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Randall still leading from the sidelines

45 minutes into the 2020 pre-season, Adelaide co-captain Chelsea Randall ruptured her anterior cruciate ligament (ACL). She spoke to about the injury, what it’s like to lead a team from the sidelines and how she is tracking with her rehab. 

Kavisha Di Pietro: When you went down with an ACL injury 45 minutes into the 2020 pre-season, what was your initial reaction and your feelings when processing the news in the days following?

Chelsea Randall: It was such an interesting 24 hours. I’m generally such a positive person and so when I went down I was pretty optimistic thinking that it was maybe just my medial (medial ligament strain). That injury still would have been 6-8 weeks, but I would have been able to get back for this season. I think the physio knew straight away, but he was trying to hold back telling me until we had scans and knew for sure. He was definitely conscious of disrupting my positive thoughts until we had confirmation. Unfortunately, the next morning we went for scans and the doctor confirmed it was my ACL, telling me I would need surgery and that I’d be out for 12 months. When you hear that it takes you a little bit by surprise, but then it’s a matter of having to work out what the next steps are and what does that mean for the next 12 months.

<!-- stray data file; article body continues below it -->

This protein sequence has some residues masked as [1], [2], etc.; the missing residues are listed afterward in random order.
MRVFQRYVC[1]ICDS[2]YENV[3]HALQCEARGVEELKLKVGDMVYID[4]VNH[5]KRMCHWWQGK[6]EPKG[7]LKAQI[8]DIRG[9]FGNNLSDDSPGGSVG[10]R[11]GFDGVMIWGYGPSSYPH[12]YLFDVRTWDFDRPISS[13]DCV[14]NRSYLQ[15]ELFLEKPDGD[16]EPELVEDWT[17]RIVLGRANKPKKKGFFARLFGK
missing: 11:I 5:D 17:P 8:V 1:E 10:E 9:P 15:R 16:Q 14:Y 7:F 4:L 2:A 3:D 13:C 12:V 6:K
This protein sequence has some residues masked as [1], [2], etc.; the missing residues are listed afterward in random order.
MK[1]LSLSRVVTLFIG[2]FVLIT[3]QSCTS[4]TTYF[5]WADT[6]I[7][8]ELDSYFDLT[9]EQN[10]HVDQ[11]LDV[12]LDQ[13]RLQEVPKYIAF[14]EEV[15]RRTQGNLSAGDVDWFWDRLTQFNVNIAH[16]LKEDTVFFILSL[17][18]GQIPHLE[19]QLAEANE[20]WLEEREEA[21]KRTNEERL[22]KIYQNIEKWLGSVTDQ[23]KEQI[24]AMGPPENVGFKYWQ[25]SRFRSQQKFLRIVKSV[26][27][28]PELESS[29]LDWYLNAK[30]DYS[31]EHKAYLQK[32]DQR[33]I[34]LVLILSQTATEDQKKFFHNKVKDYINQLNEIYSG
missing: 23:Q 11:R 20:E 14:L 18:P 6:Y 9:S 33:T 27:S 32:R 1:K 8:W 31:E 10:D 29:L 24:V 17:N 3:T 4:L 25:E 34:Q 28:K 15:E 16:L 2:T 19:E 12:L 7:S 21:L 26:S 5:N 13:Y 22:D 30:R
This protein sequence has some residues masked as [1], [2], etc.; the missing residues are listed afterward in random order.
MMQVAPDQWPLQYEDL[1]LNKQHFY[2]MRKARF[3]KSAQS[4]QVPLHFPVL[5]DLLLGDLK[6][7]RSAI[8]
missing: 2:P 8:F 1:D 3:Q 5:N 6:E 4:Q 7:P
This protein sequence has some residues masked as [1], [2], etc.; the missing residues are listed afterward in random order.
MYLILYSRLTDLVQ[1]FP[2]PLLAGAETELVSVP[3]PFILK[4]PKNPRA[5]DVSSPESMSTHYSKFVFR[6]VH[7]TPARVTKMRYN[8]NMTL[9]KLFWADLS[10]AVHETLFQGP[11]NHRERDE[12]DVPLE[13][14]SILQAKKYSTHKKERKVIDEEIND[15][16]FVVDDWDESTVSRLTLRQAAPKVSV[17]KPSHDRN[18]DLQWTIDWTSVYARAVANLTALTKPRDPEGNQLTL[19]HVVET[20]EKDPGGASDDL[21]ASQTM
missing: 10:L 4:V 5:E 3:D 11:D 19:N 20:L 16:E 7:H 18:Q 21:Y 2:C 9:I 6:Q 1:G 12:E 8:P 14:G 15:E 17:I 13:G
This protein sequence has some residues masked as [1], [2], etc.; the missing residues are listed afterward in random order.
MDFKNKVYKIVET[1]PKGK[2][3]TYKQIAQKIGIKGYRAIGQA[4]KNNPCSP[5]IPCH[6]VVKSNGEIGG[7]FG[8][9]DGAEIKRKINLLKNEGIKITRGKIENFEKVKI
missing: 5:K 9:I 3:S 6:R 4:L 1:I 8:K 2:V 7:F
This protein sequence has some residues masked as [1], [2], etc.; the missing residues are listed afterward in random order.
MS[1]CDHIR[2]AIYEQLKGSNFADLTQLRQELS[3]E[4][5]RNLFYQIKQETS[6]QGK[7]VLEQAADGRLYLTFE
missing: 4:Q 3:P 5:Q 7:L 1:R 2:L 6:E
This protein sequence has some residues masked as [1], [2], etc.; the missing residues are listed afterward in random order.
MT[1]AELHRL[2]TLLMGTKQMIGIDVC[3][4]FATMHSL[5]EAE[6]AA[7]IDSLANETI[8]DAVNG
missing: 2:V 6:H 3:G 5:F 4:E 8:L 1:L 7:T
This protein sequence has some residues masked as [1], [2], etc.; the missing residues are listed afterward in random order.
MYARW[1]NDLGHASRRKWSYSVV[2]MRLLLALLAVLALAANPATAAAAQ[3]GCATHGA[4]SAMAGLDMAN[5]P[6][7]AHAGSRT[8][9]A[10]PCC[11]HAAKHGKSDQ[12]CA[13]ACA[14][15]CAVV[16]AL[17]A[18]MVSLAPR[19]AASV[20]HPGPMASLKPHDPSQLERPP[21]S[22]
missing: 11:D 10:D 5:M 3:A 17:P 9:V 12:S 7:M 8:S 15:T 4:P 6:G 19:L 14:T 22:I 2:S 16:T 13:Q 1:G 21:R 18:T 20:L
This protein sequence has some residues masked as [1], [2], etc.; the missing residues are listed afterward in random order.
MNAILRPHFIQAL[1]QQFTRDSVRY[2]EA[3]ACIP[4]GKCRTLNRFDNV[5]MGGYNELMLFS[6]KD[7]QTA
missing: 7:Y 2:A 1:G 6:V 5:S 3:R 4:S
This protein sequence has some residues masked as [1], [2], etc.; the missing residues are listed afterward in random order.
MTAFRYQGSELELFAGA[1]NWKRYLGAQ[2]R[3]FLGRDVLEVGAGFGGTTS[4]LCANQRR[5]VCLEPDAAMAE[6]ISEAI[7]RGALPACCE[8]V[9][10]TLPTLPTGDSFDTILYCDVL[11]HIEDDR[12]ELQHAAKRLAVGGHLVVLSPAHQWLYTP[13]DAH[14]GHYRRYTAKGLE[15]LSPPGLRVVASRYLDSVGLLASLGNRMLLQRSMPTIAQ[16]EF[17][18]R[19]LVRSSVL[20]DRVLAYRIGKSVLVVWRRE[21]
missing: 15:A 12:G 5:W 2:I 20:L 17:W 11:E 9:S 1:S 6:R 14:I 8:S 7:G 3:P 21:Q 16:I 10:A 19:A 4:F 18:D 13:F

You’re co-captain of the Crows with Erin Phillips, who has also been sidelined with an ACL injury. When you can’t physically be on the field, how does the way you approach leadership change? 

This pre-season I’ve actually really enjoyed despite not being on the field. We’ve been running a couple of leadership sessions with our entire cohort. We’ve been delivering sessions around our trademark as a club and what we want to achieve. I’m doing a teaching degree, as well, so that’s tied into what I’m studying as well. Having that knowledge has been really handy in helping to run and facilitate those sessions and workshops with our girls. That led in to our leadership vote. We’ve now got a magnificent leadership group of seven people. It’s a large group, but I think it’s really exciting that we can come together with such diversity and lead the team. From younger players like Sarah Allan, to more senior girls like ‘CJ’ (Courtney Cramey) and Angela Foley, new additions like Jess Foley and ‘MJ’ (Marijana Rajcic) – it’s great to have some new ideas. From Erin and my perspectives, it’s about managing those girls to support the on-field leadership given we both can’t be out there and playing at the moment.

It certainly flips your regular leadership style on its head. What’s the biggest thing you’ve had to learn during this time?